In the wake of the cold-blooded murder of George Floyd by the Minneapolis police, Black youth and their allies around the world refused to wait for justice from a system responsible for their oppression. Fueled by grief and rage, they took to the streets and set fire to police stations to build a world where Black lives matter in their ashes. Both local police forces and the national guard sent to reinforce them responded with indiscriminate violence and brutality, proving the demonstrators' accusations correct. Protestors’ successful demands to defund the police are part of a long lineage of revolutionary Black freedom struggles, particularly the struggles of incarcerated people for their own freedom, dignity and survival. The abolitionist movement strives to dismantle both systems of policing and prisons and the conditions that make prisons and punishment seem like necessary and appropriate solutions to social, economic, and political problems.As abolitionist theorist and former political prisoner Angela Davis commented in a recent interview, “Defunding the police is not simply about withdrawing funding for law enforcement and doing nothing else...It’s about shifting public funds to new services and new institutions — mental health counselors, who can respond to people who are in crisis without arms. It’s about shifting funding to education, to housing, to recreation. All of these things help to create security and safety. It’s about learning that safety, safeguarded by violence, is not really safety.”
The racist violence perpetuated by police is integrally linked to the brutality of the prison system. Incarcerated people are disproportionately Black and survivors of police terror. In California, Black men are imprisoned at 10 times the rate of white men, while Black women are imprisoned at five times the rate of white women. They too face state sponsored violence and premature death at the hands of correctional officers who abuse them with impunity. As Californians United for a Responsible Budget argues, "Prisons are essentially racist police states run by the Depart of Corrections and Rehabilitation (CDCR)." This abuse and the medical neglect, overcrowding, and dehumanization inherent in prisons make COVID-19 a deadly threat. The abolitionist movement is currently struggling to force the state to value the very lives of incarcerated people by releasing them.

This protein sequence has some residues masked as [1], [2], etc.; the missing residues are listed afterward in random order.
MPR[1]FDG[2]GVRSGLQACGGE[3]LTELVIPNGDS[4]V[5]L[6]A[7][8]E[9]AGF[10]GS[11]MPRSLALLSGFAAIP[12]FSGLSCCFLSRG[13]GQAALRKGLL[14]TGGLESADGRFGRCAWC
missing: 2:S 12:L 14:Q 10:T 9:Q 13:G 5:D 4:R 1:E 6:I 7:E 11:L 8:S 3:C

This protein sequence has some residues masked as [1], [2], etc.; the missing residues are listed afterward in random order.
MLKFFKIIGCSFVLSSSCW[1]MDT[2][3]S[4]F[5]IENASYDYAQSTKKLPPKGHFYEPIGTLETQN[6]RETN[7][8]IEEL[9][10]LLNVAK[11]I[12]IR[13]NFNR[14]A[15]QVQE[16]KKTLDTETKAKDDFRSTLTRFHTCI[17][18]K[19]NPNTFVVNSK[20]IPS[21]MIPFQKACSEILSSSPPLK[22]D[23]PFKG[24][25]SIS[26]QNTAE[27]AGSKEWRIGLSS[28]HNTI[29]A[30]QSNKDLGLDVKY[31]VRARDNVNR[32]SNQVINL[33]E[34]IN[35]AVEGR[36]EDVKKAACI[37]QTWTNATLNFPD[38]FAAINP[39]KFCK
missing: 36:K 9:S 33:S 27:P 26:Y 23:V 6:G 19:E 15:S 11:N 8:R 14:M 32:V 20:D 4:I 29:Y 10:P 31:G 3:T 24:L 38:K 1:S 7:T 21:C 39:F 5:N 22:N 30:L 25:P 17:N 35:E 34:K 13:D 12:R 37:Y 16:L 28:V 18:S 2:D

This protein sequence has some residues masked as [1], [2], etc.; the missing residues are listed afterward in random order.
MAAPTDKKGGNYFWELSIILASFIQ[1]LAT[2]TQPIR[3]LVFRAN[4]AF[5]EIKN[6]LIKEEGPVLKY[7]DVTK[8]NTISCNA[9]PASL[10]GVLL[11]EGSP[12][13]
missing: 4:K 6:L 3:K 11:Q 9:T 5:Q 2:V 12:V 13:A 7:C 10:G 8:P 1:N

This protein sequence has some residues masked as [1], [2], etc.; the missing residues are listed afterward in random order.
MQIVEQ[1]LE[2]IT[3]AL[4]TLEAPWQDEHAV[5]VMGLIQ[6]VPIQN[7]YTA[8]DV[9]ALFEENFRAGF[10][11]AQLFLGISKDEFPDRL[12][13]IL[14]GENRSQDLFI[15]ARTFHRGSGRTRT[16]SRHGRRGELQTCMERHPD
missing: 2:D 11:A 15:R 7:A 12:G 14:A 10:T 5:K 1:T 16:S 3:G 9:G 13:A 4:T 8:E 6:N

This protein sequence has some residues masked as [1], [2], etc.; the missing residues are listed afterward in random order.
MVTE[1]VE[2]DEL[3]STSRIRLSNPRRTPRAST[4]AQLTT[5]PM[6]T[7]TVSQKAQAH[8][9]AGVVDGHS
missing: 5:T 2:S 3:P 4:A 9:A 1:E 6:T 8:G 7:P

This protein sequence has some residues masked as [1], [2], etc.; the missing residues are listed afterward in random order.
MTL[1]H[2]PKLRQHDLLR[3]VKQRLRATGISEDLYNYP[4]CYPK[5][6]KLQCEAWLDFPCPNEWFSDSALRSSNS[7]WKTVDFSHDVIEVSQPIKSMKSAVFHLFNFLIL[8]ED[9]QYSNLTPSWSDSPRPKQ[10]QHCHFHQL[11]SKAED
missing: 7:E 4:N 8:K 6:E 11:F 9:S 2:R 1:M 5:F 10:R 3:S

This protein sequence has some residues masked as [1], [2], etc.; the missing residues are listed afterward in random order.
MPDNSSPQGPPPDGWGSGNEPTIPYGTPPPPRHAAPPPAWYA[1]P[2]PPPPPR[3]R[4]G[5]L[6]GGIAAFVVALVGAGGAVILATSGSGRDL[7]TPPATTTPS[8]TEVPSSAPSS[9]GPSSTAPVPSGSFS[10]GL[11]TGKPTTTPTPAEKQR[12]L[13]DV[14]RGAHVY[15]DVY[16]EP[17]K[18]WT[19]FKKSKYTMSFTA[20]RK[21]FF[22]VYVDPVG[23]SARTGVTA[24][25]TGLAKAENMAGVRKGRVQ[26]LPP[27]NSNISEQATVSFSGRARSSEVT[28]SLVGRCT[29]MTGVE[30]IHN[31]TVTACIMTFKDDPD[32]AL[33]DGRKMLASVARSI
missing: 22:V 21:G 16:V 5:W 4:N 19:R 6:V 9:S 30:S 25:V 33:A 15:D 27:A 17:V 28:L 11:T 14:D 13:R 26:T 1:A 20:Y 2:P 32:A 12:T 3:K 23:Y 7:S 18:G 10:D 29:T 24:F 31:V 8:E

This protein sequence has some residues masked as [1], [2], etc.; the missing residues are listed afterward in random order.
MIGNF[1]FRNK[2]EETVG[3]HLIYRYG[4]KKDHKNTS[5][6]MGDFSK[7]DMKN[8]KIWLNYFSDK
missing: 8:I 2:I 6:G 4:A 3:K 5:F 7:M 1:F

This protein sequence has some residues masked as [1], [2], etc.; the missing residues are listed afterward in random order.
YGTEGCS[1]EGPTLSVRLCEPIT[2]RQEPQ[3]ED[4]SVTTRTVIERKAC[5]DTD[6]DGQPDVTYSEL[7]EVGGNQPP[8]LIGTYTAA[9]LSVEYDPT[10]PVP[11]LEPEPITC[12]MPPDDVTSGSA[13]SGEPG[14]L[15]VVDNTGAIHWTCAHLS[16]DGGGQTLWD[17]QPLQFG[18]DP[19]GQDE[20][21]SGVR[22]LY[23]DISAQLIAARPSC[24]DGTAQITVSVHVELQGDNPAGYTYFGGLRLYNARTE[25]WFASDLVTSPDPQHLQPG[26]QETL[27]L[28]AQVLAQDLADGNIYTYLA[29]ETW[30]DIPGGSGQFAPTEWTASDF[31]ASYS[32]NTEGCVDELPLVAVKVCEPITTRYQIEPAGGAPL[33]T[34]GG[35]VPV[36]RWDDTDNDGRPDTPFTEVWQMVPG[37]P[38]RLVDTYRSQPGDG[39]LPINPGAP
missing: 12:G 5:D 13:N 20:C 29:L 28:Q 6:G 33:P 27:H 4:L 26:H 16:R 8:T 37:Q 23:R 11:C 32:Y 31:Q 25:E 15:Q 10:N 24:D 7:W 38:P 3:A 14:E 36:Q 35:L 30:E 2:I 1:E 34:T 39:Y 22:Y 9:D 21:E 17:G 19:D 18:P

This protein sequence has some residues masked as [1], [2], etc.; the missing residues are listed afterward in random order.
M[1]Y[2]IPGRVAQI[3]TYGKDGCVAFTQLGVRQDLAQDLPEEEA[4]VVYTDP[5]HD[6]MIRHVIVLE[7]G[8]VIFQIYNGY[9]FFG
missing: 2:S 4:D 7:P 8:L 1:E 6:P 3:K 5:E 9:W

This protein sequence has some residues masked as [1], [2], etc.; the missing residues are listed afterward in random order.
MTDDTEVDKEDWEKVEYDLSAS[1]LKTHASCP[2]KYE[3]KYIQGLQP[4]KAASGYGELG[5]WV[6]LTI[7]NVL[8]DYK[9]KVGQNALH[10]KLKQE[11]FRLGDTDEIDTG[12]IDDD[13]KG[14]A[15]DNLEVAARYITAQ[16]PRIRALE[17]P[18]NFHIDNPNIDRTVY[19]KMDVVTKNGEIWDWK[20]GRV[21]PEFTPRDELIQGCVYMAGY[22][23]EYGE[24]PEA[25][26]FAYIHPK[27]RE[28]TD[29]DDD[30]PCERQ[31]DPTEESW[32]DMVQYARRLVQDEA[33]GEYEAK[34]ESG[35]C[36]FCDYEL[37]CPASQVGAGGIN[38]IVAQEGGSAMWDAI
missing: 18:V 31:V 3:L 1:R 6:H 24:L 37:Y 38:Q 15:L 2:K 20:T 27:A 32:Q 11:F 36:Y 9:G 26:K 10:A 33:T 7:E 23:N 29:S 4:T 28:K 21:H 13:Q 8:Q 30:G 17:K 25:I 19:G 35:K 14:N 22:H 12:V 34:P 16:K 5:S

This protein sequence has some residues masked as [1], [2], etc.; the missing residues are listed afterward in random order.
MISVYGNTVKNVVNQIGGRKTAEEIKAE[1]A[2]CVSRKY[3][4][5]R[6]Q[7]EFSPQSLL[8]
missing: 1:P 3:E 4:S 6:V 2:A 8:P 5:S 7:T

The trauma of racism, the torture of solitary confinement, and the repression of dissidents cultivated resistance movements whose echoes we can see inside and outside of prison walls today. Davis asks young organizers to “consider the very long trajectory of Black struggles” in their work. We can trace back these movements through what Historian Kelly Lytle Hernández calls the “rebel archive”, made up of “secret codes, handbills, scribbled manifestos, and songs.” 1 . The perspectives of dissidents are also hidden in plain sight in newspapers and Congressional testimony. Taken together, these documents reveal the transformative power of incarcerated peoples’ struggles for liberation.
Davis traces the origins of the abolitionist movement to her comrade George Lester Jackson. 2 . As a strident Black nationalist revolutionary, Jackson galvanized the Black prison movement with his incisive analysis of how prison primarily served to oppress Black and Brown people, not to reform them or protect the public. On January 16, 1970, Jackson and two other African Americans incarcerated at Soledad State Prison, Fleeta Drumgo and John Cluchette, were falsely accused of murdering a white prison guard. The case ignited a solidarity movement for their freedom across the nation. Davis played a crucial role in the movement, leading to her own temporary incarceration. 3
Kelly Lytle Hernández, City of Inmates (University of North Carolina Press, 2017), 4, www.jstor.org/stable/10.5149/9781469631196_hernandez.↩
Angela Y. Davis and Dylan Rodriguez, “The Challenge of Prison Abolition: A Conversation,” Social Justice 27, no. 3 (81) (2000): 212.↩
Dan Berger, Captive Nation : Black Prison Organizing in the Civil Rights Era, 1 edition., Justice, Power, and Politics (Chapel Hill, NC: The University of North Carolina Press, 2014), 92–102,↩